ONE of Scotland’s leading theatres could be set for a relocation after outgrowing its current venue, it has emerged.
The Traverse in Edinburgh has revealed it is exploring options for a new site after more than two decades at its current home off Lothian Road.
The venue’s artistic director, Orla O’Loughlin, told a BBC documentary marking 50 years of the theatre that it was “absolutely” time for another move for the venue.
Ms O’Loughlin was appointed two years ago to succeed Dominic Hill at “Scotland’s new writing theatre” after he left to take over the Citizens’ in Glasgow.
The Traverse has had two previous homes in the city since its formation by Richard Demarco and Jim Haynes in 1963.
Its current home is said to be inadequate, particularly during the Fringe, even though several parts of the modern building in which it is based, Saltire Court, are currently lying empty.
A major drawback identified by Ms O’Loughlin is a shortage of space to try out experimental work during the Fringe, when the Traverse is one of the major venues staging theatre productions in the city.
Stars to appear there early in their careers include Tilda Swinton, Richard Wilson, Alan Cumming, Robert Carlyle, Robbie Coltrane, Billy Connolly, Forbes Masson, Simon Callow, Timothy Dalton, Ewen Bremner and Ashley Jensen.
Marc Almond, Blythe Duff and Bill Paterson have appeared at the Traverse during the Fringe in recent years.
Among the long-term options for the venue, which opened in July 1992, are understood to be a vast site earmarked for a new cultural hub near Edinburgh College of Art.
In the shorter term, the Traverse is looking at establishing a major “pop-up” venue during the Fringe which would be dedicated to emerging artists.
A major redevelopment of its current home is also being explored.
Sue Perkins, narrator of the BBC documentary filmed over several months behind the scenes, revealed that a move to a new venue was part of Ms O’Loughlin’s vision for the theatre, having “outgrown” its current home.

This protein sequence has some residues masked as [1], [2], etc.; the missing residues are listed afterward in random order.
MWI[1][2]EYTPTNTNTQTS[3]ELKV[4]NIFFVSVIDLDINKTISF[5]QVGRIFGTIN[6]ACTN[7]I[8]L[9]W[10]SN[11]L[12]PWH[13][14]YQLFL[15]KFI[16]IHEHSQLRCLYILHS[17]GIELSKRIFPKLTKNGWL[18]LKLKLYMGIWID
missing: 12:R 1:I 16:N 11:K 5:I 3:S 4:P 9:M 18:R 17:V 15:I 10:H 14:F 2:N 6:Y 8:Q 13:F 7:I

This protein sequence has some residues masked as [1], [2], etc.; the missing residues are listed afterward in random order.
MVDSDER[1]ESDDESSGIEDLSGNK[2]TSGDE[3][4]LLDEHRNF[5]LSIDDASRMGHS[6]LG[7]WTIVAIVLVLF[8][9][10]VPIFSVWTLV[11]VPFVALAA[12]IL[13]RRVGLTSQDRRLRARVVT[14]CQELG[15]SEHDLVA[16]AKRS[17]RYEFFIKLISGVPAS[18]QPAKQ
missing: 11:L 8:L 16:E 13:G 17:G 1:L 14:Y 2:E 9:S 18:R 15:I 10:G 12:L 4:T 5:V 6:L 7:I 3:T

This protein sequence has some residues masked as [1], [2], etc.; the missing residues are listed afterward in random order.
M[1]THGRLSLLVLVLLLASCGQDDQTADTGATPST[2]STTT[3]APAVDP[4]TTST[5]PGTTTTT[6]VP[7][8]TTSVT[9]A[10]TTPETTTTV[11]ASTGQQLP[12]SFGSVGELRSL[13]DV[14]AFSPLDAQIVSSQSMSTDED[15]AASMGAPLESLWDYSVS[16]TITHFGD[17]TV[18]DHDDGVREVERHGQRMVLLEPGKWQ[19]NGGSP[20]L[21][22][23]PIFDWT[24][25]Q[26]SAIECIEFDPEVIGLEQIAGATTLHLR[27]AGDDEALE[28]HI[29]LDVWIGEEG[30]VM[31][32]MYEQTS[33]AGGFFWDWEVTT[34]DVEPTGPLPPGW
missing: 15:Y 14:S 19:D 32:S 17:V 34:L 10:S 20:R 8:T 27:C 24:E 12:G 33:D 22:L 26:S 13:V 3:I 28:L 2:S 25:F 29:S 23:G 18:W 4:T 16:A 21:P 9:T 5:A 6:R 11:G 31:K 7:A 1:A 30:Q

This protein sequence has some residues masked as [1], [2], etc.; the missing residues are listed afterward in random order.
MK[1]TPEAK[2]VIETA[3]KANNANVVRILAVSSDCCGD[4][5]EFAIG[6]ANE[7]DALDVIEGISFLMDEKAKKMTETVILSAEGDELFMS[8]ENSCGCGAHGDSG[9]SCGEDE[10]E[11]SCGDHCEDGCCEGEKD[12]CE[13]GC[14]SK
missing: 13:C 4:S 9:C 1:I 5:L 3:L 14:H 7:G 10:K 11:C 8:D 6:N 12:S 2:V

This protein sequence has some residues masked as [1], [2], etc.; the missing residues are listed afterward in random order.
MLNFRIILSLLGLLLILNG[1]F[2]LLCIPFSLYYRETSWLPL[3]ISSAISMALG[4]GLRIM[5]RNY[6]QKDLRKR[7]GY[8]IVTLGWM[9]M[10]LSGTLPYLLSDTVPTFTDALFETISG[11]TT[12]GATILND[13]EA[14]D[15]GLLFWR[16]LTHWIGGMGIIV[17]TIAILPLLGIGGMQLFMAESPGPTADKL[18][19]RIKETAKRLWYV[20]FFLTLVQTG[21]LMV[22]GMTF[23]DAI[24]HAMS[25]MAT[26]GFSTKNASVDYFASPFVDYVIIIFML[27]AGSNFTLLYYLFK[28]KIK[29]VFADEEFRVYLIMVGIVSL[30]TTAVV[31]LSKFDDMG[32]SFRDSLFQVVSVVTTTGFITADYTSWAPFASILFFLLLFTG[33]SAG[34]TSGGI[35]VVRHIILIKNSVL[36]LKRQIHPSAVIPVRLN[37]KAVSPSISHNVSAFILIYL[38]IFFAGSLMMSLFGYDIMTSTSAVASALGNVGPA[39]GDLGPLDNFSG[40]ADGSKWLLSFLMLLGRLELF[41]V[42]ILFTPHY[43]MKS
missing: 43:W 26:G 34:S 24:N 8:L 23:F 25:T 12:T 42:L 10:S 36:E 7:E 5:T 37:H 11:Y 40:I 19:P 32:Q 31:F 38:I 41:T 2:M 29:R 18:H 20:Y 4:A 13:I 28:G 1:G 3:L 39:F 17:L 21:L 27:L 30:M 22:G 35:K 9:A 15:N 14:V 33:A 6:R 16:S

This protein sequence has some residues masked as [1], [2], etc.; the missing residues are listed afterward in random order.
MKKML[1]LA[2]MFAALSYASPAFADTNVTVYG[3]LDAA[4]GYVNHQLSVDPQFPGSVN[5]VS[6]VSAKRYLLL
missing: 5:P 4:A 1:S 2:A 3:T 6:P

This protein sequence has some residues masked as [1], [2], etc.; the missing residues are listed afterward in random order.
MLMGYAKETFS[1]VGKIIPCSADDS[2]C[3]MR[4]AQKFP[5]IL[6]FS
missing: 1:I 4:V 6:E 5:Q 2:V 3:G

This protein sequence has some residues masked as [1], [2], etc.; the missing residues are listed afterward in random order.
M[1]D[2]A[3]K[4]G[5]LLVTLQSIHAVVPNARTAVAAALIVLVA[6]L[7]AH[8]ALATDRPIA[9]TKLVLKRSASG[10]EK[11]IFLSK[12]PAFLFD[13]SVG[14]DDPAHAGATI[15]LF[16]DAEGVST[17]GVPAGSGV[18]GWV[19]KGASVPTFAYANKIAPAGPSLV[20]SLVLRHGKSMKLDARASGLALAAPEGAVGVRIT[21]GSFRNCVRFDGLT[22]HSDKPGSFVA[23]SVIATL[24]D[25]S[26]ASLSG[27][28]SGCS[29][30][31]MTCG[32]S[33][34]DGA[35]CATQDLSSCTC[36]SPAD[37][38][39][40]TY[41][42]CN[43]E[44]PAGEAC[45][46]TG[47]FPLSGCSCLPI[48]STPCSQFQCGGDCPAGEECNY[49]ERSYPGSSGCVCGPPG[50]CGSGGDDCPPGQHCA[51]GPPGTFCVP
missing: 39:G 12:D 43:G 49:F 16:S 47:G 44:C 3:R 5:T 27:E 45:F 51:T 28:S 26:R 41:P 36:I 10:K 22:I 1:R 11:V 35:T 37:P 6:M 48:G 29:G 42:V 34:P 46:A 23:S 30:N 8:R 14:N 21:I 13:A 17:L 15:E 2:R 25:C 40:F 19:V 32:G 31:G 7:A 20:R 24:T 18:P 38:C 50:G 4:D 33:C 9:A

Ms O’Loughlin said: “I absolutely think it’s time. Quite how that is made manifest, there are a number of possibilities being explored.
“But certainly, the future is going to be about regeneration and change and the place reimagining itself.”
In a separate interview with the Theatre Voice website, Ms O’Loughlin said: “Anything is possible at the moment.
“I’m quite interested in the idea of a pop-up venue that moves around the city, just taking our work up and out a little bit more. We are at such capacity with the spaces that we have already.
“I’m quite interested in finding something a little bit more mobile and mercurial, that could maybe surprise people out and about.
“If you’re not someone in the know about where the Traverse is, we can be quite hard to find. We are slightly off the beaten track away from Bristo Square and that hub.
“At the moment, Traverse One and Traverse Two during the festival doesn’t feel the right time and place for giving people their first break and trying out something that is in its embryonic stages.
“There is an expectation that if you come to the Traverse you see something that is finished, well-formed, rigorous, crafted and ready.
“I’m a lot more interested in offering something that is a bit more live and dangerous.
“It’s about getting the real new blood in, giving people their first break and then being able to try something for the first time.”
Drama aplenty on the way to Cambridge Street
FINDING a new home for the Traverse could be easier said than done, according to The Scotsman’s chief theatre critic.
Joyce McMillan recalls lengthy “haggling and arguing” throughout the 1980s over where the theatre should move to before it.
And she said the inevitable focus on work being produced on stage at the venue meant a pop-up festival venue was the more likely proposition in the short-term.
The Traverse started life as a theatre club in a former brothel at James Court, off the Lawnmarket on the Royal Mile, in 1963. It moved to a former sail-maker’s loft on the Grassmarket in 1969 and then to a purpose-built site on Cambridge Street, next to the Usher Hall, in 1992.
But the entire venue – built at a cost of £3.3 million to fill a notorious “hole in the wall” gapsite - is buried completely underground and has just two performance spaces.
Joyce McMillan said: “A theatre like the Traverse always has to be thinking about the future and this is clearly part of that process.
“If there are any plans I think they are at a very embryonic stage, although I have heard a bit about the idea of some kind of pop-up venue.
“The theatre is only really at over over-capacity during the festival, but it’s not an ideal building and does have some drawbacks, particularly the lack of any daylight and with some of the other facilities.
“It may be they are speaking to the council about a potential new site nearby, but I think any move would be a long-term thing. “I can remember all the haggling and arguing that went on in the 1980s. The Traverse spent a long time trying to move from the Grassmarket and they’ve not actually been in the current building that long.”